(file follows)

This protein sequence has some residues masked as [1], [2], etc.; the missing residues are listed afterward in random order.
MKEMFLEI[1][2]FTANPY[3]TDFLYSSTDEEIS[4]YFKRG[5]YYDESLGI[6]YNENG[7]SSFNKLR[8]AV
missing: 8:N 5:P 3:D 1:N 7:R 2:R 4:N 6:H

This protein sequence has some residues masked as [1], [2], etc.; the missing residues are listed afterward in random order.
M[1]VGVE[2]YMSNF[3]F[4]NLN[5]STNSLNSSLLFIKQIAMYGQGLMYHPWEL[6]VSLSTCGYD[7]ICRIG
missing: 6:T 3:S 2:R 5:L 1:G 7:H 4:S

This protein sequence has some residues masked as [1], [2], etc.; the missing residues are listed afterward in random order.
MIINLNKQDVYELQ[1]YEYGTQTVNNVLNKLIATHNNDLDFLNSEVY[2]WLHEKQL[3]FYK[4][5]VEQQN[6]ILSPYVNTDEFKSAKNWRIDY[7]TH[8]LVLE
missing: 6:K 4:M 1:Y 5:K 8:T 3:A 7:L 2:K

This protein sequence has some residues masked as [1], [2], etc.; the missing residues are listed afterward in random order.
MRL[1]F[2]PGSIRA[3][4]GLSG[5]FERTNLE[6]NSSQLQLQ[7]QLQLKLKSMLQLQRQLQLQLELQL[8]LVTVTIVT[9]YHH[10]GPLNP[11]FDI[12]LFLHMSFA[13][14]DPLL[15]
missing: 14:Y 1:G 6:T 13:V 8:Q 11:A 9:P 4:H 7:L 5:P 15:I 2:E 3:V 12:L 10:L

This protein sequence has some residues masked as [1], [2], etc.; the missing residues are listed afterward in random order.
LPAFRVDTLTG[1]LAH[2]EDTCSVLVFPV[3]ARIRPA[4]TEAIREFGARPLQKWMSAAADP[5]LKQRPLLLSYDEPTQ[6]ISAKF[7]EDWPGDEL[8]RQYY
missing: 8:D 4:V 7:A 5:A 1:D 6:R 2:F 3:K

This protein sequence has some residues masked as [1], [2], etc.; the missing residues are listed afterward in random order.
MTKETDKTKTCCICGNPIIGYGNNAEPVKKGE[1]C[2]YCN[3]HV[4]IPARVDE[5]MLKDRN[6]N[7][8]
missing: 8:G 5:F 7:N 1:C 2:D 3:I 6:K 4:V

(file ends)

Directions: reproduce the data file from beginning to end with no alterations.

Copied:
This protein sequence has some residues masked as [1], [2], etc.; the missing residues are listed afterward in random order.
MKEMFLEI[1][2]FTANPY[3]TDFLYSSTDEEIS[4]YFKRG[5]YYDESLGI[6]YNENG[7]SSFNKLR[8]AV
missing: 8:N 5:P 3:D 1:N 7:R 2:R 4:N 6:H

This protein sequence has some residues masked as [1], [2], etc.; the missing residues are listed afterward in random order.
M[1]VGVE[2]YMSNF[3]F[4]NLN[5]STNSLNSSLLFIKQIAMYGQGLMYHPWEL[6]VSLSTCGYD[7]ICRIG
missing: 6:T 3:S 2:R 5:L 1:G 7:H 4:S

This protein sequence has some residues masked as [1], [2], etc.; the missing residues are listed afterward in random order.
MIINLNKQDVYELQ[1]YEYGTQTVNNVLNKLIATHNNDLDFLNSEVY[2]WLHEKQL[3]FYK[4][5]VEQQN[6]ILSPYVNTDEFKSAKNWRIDY[7]TH[8]LVLE
missing: 6:K 4:M 1:Y 5:K 8:T 3:A 7:L 2:K

This protein sequence has some residues masked as [1], [2], etc.; the missing residues are listed afterward in random order.
MRL[1]F[2]PGSIRA[3][4]GLSG[5]FERTNLE[6]NSSQLQLQ[7]QLQLKLKSMLQLQRQLQLQLELQL[8]LVTVTIVT[9]YHH[10]GPLNP[11]FDI[12]LFLHMSFA[13][14]DPLL[15]
missing: 14:Y 1:G 6:T 13:V 8:Q 11:A 9:P 4:H 7:L 5:P 15:I 2:E 3:V 12:L 10:L

This protein sequence has some residues masked as [1], [2], etc.; the missing residues are listed afterward in random order.
LPAFRVDTLTG[1]LAH[2]EDTCSVLVFPV[3]ARIRPA[4]TEAIREFGARPLQKWMSAAADP[5]LKQRPLLLSYDEPTQ[6]ISAKF[7]EDWPGDEL[8]RQYY
missing: 8:D 4:V 7:A 5:A 1:D 6:R 2:F 3:K

This protein sequence has some residues masked as [1], [2], etc.; the missing residues are listed afterward in random order.
MTKETDKTKTCCICGNPIIGYGNNAEPVKKGE[1]C[2]YCN[3]HV[4]IPARVDE[5]MLKDRN[6]N[7][8]
missing: 8:G 5:F 7:N 1:C 2:D 3:I 6:K 4:V